A STUDY has documented that 22.3 per cent of all neonatal deaths could be prevented if women initiate breastfeeding within one hour of birth.
Even if breastfeeding is started within 24 hours after birth, 16 per cent neonatal deaths can still be prevented, says the Ministry of Health's National Food and Nutrition Centre.
The NFNC said hospital practices surrounding labour and birth had been found to have great impact on the success of breastfeeding initiation.
"Current international and national guidelines recommend initiation of breastfeeding within one hour of birth," it said.
"Early initiation of breastfeeding is extremely important for establishing successful lactation as well as for providing colostrum to the baby.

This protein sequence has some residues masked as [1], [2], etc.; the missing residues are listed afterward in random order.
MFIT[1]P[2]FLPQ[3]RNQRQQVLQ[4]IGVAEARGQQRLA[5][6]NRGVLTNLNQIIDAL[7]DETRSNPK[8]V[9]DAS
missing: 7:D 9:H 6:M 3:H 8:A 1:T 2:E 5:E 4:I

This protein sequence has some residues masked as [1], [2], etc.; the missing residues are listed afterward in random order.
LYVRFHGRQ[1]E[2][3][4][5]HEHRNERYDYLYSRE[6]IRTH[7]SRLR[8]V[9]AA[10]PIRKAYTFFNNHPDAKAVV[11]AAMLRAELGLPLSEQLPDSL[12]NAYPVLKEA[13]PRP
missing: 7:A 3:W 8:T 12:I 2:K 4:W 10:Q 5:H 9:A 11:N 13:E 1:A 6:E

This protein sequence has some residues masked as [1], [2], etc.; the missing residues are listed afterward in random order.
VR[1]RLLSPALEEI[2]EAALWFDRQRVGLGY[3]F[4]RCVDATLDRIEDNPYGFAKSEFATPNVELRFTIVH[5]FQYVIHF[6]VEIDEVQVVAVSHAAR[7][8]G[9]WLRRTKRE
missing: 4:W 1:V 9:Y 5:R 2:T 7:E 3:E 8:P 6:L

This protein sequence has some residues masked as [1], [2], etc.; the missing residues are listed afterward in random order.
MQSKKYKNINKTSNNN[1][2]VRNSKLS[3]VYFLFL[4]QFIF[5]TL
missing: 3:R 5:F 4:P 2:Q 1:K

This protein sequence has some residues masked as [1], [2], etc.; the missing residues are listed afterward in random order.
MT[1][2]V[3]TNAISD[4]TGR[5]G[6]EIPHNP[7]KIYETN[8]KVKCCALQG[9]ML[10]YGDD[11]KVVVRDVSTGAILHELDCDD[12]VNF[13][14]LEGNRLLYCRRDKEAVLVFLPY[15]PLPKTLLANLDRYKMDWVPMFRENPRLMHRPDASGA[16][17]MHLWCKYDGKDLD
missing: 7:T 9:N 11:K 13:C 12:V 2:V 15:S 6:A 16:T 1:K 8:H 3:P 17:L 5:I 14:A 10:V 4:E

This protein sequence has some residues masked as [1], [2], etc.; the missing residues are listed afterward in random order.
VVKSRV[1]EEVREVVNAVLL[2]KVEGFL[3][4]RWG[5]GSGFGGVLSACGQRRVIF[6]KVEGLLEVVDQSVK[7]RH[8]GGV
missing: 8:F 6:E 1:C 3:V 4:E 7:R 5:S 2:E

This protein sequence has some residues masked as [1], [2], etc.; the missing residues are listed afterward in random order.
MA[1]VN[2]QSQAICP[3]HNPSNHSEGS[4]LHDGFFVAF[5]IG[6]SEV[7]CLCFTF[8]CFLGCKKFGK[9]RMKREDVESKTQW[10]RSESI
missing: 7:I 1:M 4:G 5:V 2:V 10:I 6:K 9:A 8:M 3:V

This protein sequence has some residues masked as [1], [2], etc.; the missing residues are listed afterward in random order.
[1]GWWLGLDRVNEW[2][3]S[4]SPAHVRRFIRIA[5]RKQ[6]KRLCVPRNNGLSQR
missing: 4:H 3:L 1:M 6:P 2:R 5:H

"Ideally, the baby should receive the first breastfeed as soon as possible and preferably within one hour of birth."
The NFNC said early skin-to-skin contact immediately after delivery and the opportunity to suckle within the first hour after birth were both important.
It said evidence on early skin-to-skin contact for mothers and their healthy newborn infants concluded that the intervention may benefit breastfeeding outcomes, early mother-infant attachment, infant crying and cardio-respiratory stability, and had no apparent short or long-term negative effects.
Furthermore, the NFNC said, an epidemiological evidence of a causal association between early breastfeeding and infection specific mortality in the newborn infants had also been documented.
After caesarean section under general anesthesia, initiation of breastfeeding may be delayed, it said.
"In such situations, breastfeeding can be initiated within a few hours, as soon as the mother regains consciousness," said the NFNC.
With August declared the National Nutrition Month by the Health Ministry, the focus is on breastfeeding until Friday.